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Heathrow, Gatwick and Manchester airports not ready to lift liquids limit

Family at airport security
[Getty Images]

Airline passengers at major airports will continue to face limits on the amount of liquid they can carry in hand luggage this summer after a deadline for new scanners was extended.

Major airports will be allowed by the government to miss the latest roll-out date for installing scanners to end the 100ml liquid limit.

London Gatwick, Heathrow and Manchester airports are not expected to have the technology in place in time for 1 June.

The delay could last for up to a year.

Airports had to apply individually for extensions, which could mean passengers may have to continue removing liquids and laptops from hand luggage until June 2025.

Smaller airports such as Teesside, London City, Birmingham and Newcastle have new security screening technology in place and expect to go live on time.

A Department for Transport source said the delays were for "genuine" reasons.

The Civil Aviation Authority will impose financial penalties on airports that keep missing deadlines, the DfT said.

The rules requiring liquids to be taken through security, in containers of 100ml or less in a clear plastic bag, were introduced in 2006 after a plot to bomb a transatlantic flight was foiled.

The new scanners use CT X-ray technology to provide 3D images so items can be left inside bags and liquids up to two litres will be permitted.

They are already used in some other countries including the US, although ministers claim the UK is the first in the world to attempt such a wide-scale rollout.

Airports were originally told to bring in new scanners by 2022, before the deadline was moved to 1 June this year.

Problems cited by airports include supply chain issues and the need for major construction to be carried out in order to have the scanners installed. The X-ray machines, similar to CT scanners used in hospitals, are very heavy and in some instances floors will need to be reinforced.

Karen Dee, chief executive of the Airport Operators Association trade body, said: "As with any programme of this complexity, there are significant challenges, and we are happy the government has recognised these and agreed to extend timeframes for delivery where necessary."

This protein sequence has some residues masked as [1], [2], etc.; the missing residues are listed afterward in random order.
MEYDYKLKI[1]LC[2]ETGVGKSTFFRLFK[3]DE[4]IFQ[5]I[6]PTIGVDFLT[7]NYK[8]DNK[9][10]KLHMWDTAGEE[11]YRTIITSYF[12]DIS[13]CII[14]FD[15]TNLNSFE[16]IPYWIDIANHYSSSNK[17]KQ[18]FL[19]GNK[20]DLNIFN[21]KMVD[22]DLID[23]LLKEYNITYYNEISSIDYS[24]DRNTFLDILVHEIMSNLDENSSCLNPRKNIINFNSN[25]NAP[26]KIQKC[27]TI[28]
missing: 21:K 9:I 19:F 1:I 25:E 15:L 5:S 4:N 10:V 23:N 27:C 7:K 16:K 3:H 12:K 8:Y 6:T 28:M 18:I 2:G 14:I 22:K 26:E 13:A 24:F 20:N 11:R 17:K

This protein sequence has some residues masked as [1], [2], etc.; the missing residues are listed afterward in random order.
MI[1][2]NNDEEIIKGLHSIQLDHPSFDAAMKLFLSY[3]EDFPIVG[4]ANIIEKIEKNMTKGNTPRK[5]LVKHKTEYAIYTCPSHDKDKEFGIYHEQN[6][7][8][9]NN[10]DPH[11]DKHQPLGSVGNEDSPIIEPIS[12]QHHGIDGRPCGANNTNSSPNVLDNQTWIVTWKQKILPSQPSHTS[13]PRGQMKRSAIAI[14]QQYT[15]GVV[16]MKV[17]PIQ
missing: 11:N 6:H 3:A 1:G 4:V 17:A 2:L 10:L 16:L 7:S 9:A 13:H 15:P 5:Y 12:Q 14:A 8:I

London Gatwick, Heathrow and Manchester are all expected to need more time to finish installing the new equipment across all their lanes. London City and Teesside International airports meanwhile, are the first to install the scanners across all their security lanes and switched to the new liquids rules in April 2023.

A source pointed out that Heathrow has 146 security lanes, more than any other UK airport, and the installation process had to be carefully managed to avoid hindering the flow of passengers.

Chris Woodroofe, managing director at Manchester Airport, recently told the BBC: "The vast majority of airports in the UK will still be in the process of switching out their scanners, just like we will be.

"So our message to passengers is please do come with your liquids in a liquid bag less than 100ml, and make sure you're ready to get your laptops out.

"And if you turn up and you happen to be in one of the new lanes, and we have some in this terminal, then that's great."

Passengers are also being advised to check the rules on liquids and devices at their destination or transfer airports before they fly in case the old rules are still in place there.

Teesside Airport's managing director, Phil Forster, told the BBC Today's programme that he sympathised with the problems larger airports have in trying to fit them.

"Clearly these are very expensive machines, very heavy machines, so some airports I know are looking at the weight of the flooring because some of the security services are on a different floor.

"We're in a very fortunate position because being a smaller regional airport we don't have as many security lanes and the vast amount of work [needed] to reconfigure."